School was good; I studied very well. I wouldn’t let myself be bullied by my classmates. If anyone gave me grief, I’d respond even tougher.
The school was not elite. It was an ordinary eight-year primary school, but the teachers were highly educated people, some of whom went through the war. They did not let us relax for a minute: both in our behavior and in our studies. I even think that the threes we received [on a five-point grading scale] were better than fives students were receiving at any other schools.
So that after school I would not cause trouble and loaf around with hooligans, my dad immediately sent me to a music school. There, I studied the gidzhak*.
* The Gidzhak is a traditional Central Asian bowed string instrument.
I studied hard, figuring that music would be needed in the cinema. After primary school, I went to a music school. I also studied drawing and carving. I studied professions related to art only because I had decided that I would go into film. But my father had other plans — ones that didn’t quite coincide with mine. He wanted me, his youngest son, to stay with him and my mother. He worried that if he left our old house to my brothers, they would not preserve it. He thought that I, as a person engaged in the arts, should understand such things. In short, my father said: "Do whatever you want, but here."
I started teaching children at a music school. Meanwhile, I enrolled by correspondence in a graduate program in history, so that later I could return to the cinema. I got married, but my gaze was fixed on Moscow. I wanted to leave for the capital, go to VGIK [Gerasimov Institute of Cinematography]. I kept my correspondence with the VGIK selection committee secret from my father. And Dad watched me closely so I wouldn’t run away. He said: "Go ahead, run away, but then I will not give you my blessing."
Of course, even if I had run away, he still would have blessed me. But I was scared that I would hurt him.
It seems that when a person loves his aspirations, he will find a way to do what he loves. And at the end of the day, God rewarded me for following this path.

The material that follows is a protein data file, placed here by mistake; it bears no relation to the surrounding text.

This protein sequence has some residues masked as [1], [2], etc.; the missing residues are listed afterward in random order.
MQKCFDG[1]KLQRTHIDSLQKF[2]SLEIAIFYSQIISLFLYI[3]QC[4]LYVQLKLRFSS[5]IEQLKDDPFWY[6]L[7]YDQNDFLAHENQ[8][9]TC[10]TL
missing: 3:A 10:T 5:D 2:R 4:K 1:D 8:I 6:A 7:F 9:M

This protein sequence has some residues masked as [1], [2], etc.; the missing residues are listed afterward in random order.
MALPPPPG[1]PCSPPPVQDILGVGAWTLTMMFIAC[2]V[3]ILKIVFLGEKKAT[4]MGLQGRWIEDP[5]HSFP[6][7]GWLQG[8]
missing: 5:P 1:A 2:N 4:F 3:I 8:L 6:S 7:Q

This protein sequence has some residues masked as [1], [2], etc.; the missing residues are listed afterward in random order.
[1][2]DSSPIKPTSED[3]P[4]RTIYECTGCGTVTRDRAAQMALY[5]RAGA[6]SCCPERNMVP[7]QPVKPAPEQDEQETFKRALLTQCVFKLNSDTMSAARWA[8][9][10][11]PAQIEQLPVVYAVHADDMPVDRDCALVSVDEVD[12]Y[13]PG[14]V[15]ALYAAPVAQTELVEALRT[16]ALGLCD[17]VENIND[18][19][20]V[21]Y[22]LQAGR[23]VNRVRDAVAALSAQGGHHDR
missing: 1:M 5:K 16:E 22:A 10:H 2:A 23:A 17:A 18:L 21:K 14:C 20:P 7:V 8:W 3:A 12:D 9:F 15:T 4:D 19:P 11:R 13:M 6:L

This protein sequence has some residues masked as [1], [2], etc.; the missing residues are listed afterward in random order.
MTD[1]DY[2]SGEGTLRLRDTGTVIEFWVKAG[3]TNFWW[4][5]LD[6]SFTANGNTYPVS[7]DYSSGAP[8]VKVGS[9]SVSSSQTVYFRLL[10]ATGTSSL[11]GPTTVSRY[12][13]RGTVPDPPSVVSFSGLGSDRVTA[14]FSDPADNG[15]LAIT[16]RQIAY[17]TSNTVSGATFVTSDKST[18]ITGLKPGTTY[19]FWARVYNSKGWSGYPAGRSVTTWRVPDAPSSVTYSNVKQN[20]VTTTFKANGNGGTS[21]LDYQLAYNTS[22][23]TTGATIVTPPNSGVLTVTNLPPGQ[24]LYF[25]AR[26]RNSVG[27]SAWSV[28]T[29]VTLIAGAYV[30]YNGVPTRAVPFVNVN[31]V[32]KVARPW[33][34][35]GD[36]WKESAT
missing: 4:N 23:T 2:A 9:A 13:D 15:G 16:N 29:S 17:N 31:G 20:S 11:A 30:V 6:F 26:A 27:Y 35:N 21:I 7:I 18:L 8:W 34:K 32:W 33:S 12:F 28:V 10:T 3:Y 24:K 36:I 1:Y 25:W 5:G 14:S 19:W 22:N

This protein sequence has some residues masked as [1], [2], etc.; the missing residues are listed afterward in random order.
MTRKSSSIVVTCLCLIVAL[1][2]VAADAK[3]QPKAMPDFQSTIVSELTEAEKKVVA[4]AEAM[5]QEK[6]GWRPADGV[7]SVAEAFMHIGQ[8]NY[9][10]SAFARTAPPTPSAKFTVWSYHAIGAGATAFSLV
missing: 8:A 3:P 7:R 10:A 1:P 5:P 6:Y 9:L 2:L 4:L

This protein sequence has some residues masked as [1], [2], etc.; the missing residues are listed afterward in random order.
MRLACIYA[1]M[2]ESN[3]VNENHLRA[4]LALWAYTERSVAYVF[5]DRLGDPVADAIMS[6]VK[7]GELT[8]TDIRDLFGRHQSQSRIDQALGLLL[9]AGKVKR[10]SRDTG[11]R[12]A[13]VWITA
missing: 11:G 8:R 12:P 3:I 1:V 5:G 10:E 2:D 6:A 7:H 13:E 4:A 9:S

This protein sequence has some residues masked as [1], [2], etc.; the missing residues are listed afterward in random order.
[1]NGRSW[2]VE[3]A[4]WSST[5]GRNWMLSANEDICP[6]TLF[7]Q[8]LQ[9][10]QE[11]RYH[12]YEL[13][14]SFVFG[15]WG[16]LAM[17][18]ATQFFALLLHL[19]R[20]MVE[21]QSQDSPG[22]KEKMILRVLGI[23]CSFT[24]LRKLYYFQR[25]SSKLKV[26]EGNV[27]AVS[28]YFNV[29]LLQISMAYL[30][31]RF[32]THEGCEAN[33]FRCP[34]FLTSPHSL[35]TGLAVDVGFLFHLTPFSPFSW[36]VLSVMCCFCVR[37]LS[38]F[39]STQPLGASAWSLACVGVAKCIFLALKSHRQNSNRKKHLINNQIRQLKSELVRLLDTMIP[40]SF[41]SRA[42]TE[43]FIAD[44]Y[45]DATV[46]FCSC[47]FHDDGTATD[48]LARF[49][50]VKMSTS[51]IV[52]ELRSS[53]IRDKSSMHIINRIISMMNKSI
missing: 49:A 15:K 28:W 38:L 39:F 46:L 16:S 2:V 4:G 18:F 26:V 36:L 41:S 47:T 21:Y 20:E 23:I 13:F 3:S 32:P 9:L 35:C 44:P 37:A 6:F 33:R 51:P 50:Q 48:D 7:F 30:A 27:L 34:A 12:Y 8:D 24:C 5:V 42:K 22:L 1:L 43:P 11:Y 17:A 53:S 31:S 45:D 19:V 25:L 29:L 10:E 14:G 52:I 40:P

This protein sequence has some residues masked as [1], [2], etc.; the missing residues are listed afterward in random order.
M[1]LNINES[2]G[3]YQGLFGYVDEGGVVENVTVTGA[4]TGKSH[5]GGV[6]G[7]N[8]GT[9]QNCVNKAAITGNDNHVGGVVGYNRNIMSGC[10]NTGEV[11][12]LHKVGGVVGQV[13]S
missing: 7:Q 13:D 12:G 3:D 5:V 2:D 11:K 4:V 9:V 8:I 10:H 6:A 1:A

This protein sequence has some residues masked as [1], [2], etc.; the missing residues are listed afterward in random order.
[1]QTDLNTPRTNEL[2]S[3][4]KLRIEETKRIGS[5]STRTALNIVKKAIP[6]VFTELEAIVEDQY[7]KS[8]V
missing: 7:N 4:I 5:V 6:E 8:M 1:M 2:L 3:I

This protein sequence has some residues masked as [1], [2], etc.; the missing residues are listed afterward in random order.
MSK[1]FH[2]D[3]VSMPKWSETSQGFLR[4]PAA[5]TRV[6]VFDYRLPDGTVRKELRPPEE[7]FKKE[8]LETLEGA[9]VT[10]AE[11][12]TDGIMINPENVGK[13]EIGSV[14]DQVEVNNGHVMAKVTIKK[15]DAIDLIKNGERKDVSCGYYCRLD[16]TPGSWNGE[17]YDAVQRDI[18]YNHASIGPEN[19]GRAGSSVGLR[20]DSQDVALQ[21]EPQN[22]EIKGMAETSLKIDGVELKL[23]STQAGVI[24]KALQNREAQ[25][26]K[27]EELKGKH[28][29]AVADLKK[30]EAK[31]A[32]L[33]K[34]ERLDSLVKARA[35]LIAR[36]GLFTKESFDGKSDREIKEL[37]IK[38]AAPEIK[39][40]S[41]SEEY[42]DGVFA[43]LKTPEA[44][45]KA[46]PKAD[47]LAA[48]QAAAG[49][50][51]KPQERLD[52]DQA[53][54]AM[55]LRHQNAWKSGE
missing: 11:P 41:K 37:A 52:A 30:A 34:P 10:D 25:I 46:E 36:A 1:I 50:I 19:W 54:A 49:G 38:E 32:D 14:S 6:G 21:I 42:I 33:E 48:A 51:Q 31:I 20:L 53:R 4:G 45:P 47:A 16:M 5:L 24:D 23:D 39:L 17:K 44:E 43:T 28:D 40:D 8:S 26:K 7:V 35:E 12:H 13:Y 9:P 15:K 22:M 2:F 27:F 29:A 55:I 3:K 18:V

In addition to working at the music school, I opened my own photo studio in Bukhara. It was 1985. In those days, if you had an amateur photo studio, the state supplied cameras and films. We started shooting five to ten-minute short films, which we sent to festivals in Moscow and Leningrad. In this way, I began doing creative work intensively. I abandoned the music school, deciding to be fully engaged in the studio.
With time, a small photo gallery appeared. We began to sell our pictures. We’ve accumulated many over the past thirty years.
All film crews were sent to us because they knew that photographers know many things, shoot many photos, and they know the city like no one else.
Several years ago, here in Bukhara, I had a conversation with Vladimir Vysotsky’s son, Nikita, about his father. I told him everything I knew about his father’s historic visit to Bukhara.
At the music school, I had a friend named Markiel, a Bukharan Jew. He told me this story: It was 1979, and everyone was eagerly looking forward to Vysotsky’s concert. There were posters, show bills, and conversations everywhere.
It was eight o’clock in the morning. Markiel was waiting for his wife at the bazaar, who was buying something for lunch. Suddenly, Vysotsky came up to him.
“Hello. Oy! Vladimir Semyonovich?!”
“Yes, it's really me. I have one question for you: Where can I get some plov?” [Central Asian pilaf made with rice, meat, and vegetables]
But back in those times no one was cooking plov that early in the morning.
Markiel responded, “Plov? At this hour? You can search the whole city and you won’t find it.”
“So. What should we do about this?”
Markiel said, “I have an idea. Stay here for ten minutes. I’ll bring my wife to work, then I’ll come back. We’ll go by motorcycle to my home. It is not far, 100 meters from here. And at home I will cook you plov, and in an hour you will eat it. Deal?”
As soon as he got into his house, Markiel immediately began to call his friends: “Run over here pronto, Vysotsky’s in my house!”
They cooked a very good plov. Vysotsky ate and talked with them. A guitar was brought to him, he was treated to tea. And in the end, they all took a picture together.
In the early 2000s, I began to get invited abroad. I visited more than forty countries of the world: the United States, England, France, Italy, Germany, Iran ... These countries are very powerful, good, beautiful. There I met immigrants from Bukhara. There are many of them, and they are very accomplished, but of course they miss our Bukhara very much.
Here in Bukhara, there is a special energy. I felt something similar in St. Petersburg and Iran. In Iran, it was as if I continued to be in Bukhara. And when I reminisce on St. Petersburg, there’s a good feeling in my soul. I managed to visit a piece of Kazakhstan, and I really liked it there, too.
If a person truly loves their profession, and doesn’t just say that they love it, then everything will work out.
Sometimes I think my father was right. I wouldn’t have been able to live in Moscow. It seems that my father did bless me after all because I was lucky. I worked with many filmmakers, starred in several episodic scenes. One time, I played myself: a photographer. I once even worked with Hollywood on a film about Omar Khayyam. The director was Iranian, so there was no language barrier between us.
If a person truly loves their profession, and doesn’t just say that they love it, then everything will work out, no matter where he is.
I have two projects that I have been filming for over 20 years. When you shoot a project, you deeply research the topic so that you can delve into various nuances.